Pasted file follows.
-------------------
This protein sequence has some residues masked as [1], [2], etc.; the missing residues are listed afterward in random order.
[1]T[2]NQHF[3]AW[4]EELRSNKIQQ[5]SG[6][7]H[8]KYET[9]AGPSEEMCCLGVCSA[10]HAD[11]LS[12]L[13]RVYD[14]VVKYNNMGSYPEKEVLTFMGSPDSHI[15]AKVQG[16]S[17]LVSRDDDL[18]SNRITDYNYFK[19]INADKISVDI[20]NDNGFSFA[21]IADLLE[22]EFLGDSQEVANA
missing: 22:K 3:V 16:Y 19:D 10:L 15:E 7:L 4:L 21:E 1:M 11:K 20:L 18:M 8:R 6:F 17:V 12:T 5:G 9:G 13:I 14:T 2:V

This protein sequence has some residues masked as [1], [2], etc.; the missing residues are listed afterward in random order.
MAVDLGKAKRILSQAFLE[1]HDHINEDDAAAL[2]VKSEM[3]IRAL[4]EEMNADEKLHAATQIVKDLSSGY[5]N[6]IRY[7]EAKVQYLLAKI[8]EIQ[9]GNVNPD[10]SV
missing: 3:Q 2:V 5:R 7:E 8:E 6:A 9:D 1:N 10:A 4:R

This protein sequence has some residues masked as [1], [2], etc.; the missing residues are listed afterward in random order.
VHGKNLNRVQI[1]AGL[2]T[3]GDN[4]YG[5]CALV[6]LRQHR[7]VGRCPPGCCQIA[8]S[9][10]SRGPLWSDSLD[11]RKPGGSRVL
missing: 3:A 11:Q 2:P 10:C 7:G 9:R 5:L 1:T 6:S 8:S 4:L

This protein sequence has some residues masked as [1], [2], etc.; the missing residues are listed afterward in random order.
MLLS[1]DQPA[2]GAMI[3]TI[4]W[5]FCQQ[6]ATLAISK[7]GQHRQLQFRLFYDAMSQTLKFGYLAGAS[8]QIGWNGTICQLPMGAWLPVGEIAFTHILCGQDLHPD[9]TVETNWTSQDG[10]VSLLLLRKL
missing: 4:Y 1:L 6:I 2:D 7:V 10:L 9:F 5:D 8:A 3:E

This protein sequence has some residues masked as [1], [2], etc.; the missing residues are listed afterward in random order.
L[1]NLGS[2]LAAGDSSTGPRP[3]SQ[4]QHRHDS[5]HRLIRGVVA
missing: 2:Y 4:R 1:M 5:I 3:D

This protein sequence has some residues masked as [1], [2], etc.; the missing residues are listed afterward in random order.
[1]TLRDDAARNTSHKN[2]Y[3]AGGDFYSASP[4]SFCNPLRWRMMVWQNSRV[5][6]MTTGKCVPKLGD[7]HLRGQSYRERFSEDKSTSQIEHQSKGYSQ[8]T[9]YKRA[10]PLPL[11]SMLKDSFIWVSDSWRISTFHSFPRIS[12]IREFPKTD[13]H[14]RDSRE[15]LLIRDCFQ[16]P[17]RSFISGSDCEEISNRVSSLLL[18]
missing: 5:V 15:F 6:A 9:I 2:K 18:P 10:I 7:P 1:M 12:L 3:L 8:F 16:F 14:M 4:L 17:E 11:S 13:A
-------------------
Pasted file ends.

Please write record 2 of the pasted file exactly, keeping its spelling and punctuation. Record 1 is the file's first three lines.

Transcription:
This protein sequence has some residues masked as [1], [2], etc.; the missing residues are listed afterward in random order.
MAVDLGKAKRILSQAFLE[1]HDHINEDDAAAL[2]VKSEM[3]IRAL[4]EEMNADEKLHAATQIVKDLSSGY[5]N[6]IRY[7]EAKVQYLLAKI[8]EIQ[9]GNVNPD[10]SV
missing: 3:Q 2:V 5:R 7:E 8:E 6:A 9:D 1:N 10:A 4:R